By the time Sir Richard Bishop (of Sun City Girls) takes the stage, it has become clear that the day's heat is not going to dissipate as the evening wears on. My little boy has fallen asleep across my lap and I am fanning him with a piece of paper (the one I am taking notes on), and trying to keep the mosquitoes off. I've really hoped he'd stay awake for Sir Richard, whose gorgeous psyche-deltan guitar playing was one of the highlights of Locust Music's Wooden Guitar disc a couple of years back. But this is not to be. (Later, my son tells me that his eyes were closed, but he actually heard the whole show, and it was cool. Liar.)

As Bishop is setting up, I talk briefly to Akron/Family's Seth Olinsky, learning that he and his band had finished their "live" album following the tour with Angels of Light. We agree that the sound in the church was amazing and exchange heard-anything-goods. Seth, as it turns out, has been listening almost exclusively to Sir Richard Bishop's output on Sublime Frequencies, a boutique label that has been gathering music, both modern and traditional, from every corner of the Earth, with recent releases like Radio Sumatra, Radio Phnom Penh and, most intriguingly, Brokenhearted Dragonflies: Insect Electronica from Southeast Asia, which collects Burmese insect sounds.

This brief conversation helps set the stage for Bishop's multi-ethnic, gypsy-world-blues-jazz acoustic work. Bishop asks for one vocal mic — "In case I decide to yell, or something." (Amusingly enough, he does later do a song that combines Joplin-ish ragtime with a series of very animal-like yells.) With this very modest introduction, Bishop embarks on a very beautiful musical journey, dreamily traversing the Mississippi delta, passing through the British-folk-into-raga straits of Led Zeppelin III, and on to parts unknown — Moorish Spain, India, Chicago jazz boites and turn-of-the-century ragtime joints. One highlight of the set comes when he announces Django Reinhardt's "Echoes of Spain," a Gypsy flamenco masterwork by the famously maimed jazz guitarist. Bishop's fingers, though, are not fire-fused into a claw; they move nimbly, blurringly fast along the guitar's neck. Yet his skill, though always evident, is secondary to the music, which, however quickly it moves or however strenuously it requires him to change chords, is unfailingly wonderful, spiritual and heart-lifting.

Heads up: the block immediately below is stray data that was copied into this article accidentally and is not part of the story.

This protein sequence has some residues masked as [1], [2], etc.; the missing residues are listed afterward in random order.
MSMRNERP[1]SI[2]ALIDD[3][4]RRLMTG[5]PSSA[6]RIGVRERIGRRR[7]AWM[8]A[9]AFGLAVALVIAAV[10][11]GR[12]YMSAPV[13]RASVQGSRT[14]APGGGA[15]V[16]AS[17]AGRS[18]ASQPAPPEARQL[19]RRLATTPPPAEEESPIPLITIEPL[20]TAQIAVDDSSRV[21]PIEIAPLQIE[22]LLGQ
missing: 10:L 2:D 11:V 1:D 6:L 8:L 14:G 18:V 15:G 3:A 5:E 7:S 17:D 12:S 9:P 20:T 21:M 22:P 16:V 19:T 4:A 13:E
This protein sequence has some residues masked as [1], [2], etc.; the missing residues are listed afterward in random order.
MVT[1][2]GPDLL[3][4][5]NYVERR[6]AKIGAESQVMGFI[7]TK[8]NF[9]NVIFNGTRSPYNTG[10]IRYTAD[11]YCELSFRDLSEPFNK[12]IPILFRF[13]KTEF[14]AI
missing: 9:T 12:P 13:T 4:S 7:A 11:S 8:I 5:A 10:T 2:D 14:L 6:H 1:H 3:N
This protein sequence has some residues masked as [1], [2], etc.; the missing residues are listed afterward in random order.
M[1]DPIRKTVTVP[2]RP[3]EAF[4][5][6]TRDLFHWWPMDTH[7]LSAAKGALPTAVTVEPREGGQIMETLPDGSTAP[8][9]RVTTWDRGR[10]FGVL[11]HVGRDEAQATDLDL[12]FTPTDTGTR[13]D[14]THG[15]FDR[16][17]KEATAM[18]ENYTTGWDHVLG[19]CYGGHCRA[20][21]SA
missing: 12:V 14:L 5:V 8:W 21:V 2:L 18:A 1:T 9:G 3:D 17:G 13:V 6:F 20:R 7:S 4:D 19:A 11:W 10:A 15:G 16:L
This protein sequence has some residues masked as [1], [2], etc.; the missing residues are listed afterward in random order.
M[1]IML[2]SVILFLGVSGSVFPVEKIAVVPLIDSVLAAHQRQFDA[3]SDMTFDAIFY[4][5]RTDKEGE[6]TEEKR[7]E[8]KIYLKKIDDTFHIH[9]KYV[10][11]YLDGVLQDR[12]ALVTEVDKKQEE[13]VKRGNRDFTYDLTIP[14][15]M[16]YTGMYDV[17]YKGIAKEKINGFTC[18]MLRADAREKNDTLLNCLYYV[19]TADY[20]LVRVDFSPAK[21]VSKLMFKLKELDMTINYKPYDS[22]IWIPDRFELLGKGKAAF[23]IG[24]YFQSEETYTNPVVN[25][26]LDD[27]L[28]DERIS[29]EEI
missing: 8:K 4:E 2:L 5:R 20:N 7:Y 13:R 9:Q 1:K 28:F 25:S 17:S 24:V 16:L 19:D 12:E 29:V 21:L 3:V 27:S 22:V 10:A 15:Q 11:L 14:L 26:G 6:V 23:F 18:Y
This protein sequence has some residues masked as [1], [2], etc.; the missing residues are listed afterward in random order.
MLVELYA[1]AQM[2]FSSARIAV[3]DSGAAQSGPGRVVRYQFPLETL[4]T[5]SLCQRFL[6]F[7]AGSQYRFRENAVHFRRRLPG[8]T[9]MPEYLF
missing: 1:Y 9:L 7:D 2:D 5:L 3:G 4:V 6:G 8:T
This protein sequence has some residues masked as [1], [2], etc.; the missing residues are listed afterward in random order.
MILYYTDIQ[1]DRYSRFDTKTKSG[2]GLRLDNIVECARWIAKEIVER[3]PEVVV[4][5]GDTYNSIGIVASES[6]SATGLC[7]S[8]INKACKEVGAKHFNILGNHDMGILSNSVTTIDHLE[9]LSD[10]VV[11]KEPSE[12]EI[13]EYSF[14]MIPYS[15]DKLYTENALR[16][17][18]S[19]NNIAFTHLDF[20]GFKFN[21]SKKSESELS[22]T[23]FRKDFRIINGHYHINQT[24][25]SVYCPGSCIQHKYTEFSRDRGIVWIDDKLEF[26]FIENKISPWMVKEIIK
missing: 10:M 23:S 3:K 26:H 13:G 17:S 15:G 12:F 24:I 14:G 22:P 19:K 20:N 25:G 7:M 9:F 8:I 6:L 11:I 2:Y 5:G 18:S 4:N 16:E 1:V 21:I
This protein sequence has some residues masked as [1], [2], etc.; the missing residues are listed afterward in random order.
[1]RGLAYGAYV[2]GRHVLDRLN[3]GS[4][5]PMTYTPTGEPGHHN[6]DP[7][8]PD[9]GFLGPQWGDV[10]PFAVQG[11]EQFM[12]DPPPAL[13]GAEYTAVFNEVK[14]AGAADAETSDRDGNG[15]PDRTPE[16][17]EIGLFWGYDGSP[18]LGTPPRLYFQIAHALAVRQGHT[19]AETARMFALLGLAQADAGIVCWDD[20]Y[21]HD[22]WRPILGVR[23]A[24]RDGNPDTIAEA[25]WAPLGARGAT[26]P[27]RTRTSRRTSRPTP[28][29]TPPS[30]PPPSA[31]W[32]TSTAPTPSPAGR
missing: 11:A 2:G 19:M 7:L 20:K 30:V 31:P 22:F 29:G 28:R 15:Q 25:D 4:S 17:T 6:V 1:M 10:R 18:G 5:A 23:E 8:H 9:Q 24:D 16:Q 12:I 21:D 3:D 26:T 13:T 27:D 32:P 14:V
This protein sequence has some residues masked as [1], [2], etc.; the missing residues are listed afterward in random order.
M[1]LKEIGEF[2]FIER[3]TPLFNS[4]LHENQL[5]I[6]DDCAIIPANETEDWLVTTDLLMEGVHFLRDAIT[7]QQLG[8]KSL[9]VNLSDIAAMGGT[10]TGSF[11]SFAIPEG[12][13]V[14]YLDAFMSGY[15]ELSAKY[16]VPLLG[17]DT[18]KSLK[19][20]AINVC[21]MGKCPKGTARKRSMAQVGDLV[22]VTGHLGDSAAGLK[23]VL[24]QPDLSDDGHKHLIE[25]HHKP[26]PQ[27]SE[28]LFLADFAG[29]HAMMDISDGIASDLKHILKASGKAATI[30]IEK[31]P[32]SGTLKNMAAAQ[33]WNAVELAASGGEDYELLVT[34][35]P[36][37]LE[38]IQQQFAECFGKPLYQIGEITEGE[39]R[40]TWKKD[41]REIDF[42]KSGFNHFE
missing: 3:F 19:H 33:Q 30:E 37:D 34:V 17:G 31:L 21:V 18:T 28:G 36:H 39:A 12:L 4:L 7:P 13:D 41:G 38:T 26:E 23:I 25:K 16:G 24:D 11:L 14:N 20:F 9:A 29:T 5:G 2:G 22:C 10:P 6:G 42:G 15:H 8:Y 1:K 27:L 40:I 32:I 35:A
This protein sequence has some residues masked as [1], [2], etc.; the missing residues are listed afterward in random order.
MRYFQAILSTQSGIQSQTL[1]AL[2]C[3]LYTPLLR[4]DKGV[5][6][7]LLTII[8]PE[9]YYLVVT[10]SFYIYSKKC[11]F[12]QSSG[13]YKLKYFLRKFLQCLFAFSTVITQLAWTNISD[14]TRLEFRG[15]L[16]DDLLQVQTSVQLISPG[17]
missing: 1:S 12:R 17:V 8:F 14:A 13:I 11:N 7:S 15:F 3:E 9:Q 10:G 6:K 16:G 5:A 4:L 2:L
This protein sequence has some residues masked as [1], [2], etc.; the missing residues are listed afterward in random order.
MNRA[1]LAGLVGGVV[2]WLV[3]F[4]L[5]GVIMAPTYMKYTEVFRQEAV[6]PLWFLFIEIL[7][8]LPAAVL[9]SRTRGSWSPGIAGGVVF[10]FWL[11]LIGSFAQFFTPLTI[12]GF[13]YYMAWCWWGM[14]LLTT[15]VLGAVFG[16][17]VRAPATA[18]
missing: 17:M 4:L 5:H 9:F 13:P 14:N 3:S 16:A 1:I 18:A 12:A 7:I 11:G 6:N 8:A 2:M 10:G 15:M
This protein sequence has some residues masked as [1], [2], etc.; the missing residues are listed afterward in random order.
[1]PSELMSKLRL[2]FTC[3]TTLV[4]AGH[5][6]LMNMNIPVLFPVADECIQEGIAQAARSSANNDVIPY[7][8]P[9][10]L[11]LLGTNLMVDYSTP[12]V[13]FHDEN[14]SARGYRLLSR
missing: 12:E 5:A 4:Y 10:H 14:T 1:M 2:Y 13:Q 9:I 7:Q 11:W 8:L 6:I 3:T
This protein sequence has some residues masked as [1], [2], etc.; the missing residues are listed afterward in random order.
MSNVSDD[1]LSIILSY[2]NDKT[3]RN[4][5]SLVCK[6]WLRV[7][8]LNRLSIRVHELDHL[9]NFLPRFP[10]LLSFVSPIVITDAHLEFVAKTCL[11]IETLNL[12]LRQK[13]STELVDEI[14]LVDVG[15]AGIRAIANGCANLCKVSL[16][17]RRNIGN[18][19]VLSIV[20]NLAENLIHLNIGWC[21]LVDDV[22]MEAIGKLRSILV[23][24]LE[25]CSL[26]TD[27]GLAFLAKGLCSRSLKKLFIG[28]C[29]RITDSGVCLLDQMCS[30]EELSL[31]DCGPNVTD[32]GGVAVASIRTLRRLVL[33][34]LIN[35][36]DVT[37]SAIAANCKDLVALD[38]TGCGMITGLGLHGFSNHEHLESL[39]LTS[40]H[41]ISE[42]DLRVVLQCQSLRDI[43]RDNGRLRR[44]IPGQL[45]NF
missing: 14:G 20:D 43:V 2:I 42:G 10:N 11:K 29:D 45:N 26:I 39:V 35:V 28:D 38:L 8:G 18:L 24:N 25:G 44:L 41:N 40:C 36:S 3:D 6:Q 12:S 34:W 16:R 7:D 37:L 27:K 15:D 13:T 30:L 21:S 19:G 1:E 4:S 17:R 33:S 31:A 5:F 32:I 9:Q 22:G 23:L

Next up are Akron/Family, whose self-titled debut album, now out on Young God, is currently holding steady at #2 or #3 of my favorite albums for 2005. The album is a gorgeous mix of pop melodies, blues-folk guitar and literally anything else the band could get their hands on as they recorded songs and fragments in their Brooklyn apartment. You can hear phone sounds and wine glasses and even a creaking chair scattered among the tracks, and the drumming is more likely to be sticks on walls than sticks on drums. How will they translate this kitchen-sink-including style into a live setting?

For one thing, they bring a television set, which provides a buzz of feedback-y hiss under the acoustic strum of "I'll Be on the Water." You can tell, as Seth wrestles with the set in the raised pulpit, that he knows this is a funny thing to do. In fact, the whole band is smirking slightly, but that doesn't mean they're not going to do it, because it makes a cool sound. Similarly, when the band bursts into a harmonized, countrified chorus of "It's so sad that we have to grow old," you know that they know that it's humorous — both for the song's bright, joyful simplicity and the fact that none of them look to be anywhere near 30.

Yet while they are self-aware enough to recognize absurdity, Akron/Family are simultaneously, absolutely serious about what they're doing, absolutely absorbed in the moment. You can tell in the way they signal changes almost telepathically, moving from dead silence to swelling harmonies to multi-layered instrumentals with barely a nod. Watching their set, which incorporates bits of recognizable songs, but doesn't parade them in order before the audience, you start to understand the connection that these young men have to the jazz improv types (Bhob Rainey, Greg Kelley) they've featured on their album. Their performance is based on listening, intuiting, communicating, as much as it is on playing, and that in itself sets them apart from 90% of the bands you'll see in a live setting.

Akron/Family close with their haunting, wonderful "Sorrow Boy," ending the evening on a note of gentle tenderness. The crowd, never large, has thinned considerably. The heat has turned the show into a bit of an endurance event that, starting supposedly at 7:30, has now stretched past midnight. Audience members and players alike are covered with sweat, smelly, tired, thirsty — but it has been a lovely night all the same.

The InsiderOne Daily Report appears on occasion.